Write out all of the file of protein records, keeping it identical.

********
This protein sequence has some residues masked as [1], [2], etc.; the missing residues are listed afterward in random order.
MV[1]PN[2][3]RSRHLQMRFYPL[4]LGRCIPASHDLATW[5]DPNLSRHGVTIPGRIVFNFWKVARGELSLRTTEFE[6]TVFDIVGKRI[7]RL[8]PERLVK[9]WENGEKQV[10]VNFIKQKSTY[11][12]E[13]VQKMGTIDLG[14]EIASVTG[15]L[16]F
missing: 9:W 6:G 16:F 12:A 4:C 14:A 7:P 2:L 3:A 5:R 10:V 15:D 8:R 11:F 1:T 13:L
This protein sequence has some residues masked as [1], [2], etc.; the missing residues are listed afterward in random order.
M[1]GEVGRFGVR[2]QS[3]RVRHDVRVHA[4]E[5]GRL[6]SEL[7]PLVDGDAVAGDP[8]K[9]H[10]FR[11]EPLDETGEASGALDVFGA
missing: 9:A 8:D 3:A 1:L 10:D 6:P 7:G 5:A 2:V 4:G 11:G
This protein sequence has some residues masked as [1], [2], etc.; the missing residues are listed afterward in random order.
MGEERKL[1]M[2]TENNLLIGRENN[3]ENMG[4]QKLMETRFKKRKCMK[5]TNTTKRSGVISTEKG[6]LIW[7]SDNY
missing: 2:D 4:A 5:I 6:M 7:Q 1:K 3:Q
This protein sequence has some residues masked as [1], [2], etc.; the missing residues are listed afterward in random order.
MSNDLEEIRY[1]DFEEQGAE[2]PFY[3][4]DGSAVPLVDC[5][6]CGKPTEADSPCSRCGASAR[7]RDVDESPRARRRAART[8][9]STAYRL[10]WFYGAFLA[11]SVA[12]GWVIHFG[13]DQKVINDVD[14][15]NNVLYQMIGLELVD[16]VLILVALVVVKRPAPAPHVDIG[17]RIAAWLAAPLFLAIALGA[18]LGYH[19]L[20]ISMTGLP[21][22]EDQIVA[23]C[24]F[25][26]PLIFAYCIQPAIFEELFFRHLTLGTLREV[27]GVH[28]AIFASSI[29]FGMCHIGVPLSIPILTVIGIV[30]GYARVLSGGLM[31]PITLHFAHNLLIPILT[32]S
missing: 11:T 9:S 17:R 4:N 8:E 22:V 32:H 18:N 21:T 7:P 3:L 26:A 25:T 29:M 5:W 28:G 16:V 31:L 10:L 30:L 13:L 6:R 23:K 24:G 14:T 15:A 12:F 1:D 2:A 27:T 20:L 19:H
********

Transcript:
This protein sequence has some residues masked as [1], [2], etc.; the missing residues are listed afterward in random order.
MV[1]PN[2][3]RSRHLQMRFYPL[4]LGRCIPASHDLATW[5]DPNLSRHGVTIPGRIVFNFWKVARGELSLRTTEFE[6]TVFDIVGKRI[7]RL[8]PERLVK[9]WENGEKQV[10]VNFIKQKSTY[11][12]E[13]VQKMGTIDLG[14]EIASVTG[15]L[16]F
missing: 9:W 6:G 16:F 12:A 4:C 14:A 7:P 2:L 3:A 5:R 10:V 15:D 8:R 11:F 1:T 13:L
This protein sequence has some residues masked as [1], [2], etc.; the missing residues are listed afterward in random order.
M[1]GEVGRFGVR[2]QS[3]RVRHDVRVHA[4]E[5]GRL[6]SEL[7]PLVDGDAVAGDP[8]K[9]H[10]FR[11]EPLDETGEASGALDVFGA
missing: 9:A 8:D 3:A 1:L 10:D 6:P 7:G 5:A 2:V 4:G 11:G
This protein sequence has some residues masked as [1], [2], etc.; the missing residues are listed afterward in random order.
MGEERKL[1]M[2]TENNLLIGRENN[3]ENMG[4]QKLMETRFKKRKCMK[5]TNTTKRSGVISTEKG[6]LIW[7]SDNY
missing: 2:D 4:A 5:I 6:M 7:Q 1:K 3:Q
This protein sequence has some residues masked as [1], [2], etc.; the missing residues are listed afterward in random order.
MSNDLEEIRY[1]DFEEQGAE[2]PFY[3][4]DGSAVPLVDC[5][6]CGKPTEADSPCSRCGASAR[7]RDVDESPRARRRAART[8][9]STAYRL[10]WFYGAFLA[11]SVA[12]GWVIHFG[13]DQKVINDVD[14][15]NNVLYQMIGLELVD[16]VLILVALVVVKRPAPAPHVDIG[17]RIAAWLAAPLFLAIALGA[18]LGYH[19]L[20]ISMTGLP[21][22]EDQIVA[23]C[24]F[25][26]PLIFAYCIQPAIFEELFFRHLTLGTLREV[27]GVH[28]AIFASSI[29]FGMCHIGVPLSIPILTVIGIV[30]GYARVLSGGLM[31]PITLHFAHNLLIPILT[32]S
missing: 11:T 9:S 17:R 4:N 8:E 22:V 32:H 18:N 21:T 7:P 3:L 26:A 25:T 29:M 5:W 28:G 16:V 31:L 10:L 30:L 13:L 6:R 23:K 24:G 14:T 15:A 12:F 1:D 2:A 27:T 20:L 19:H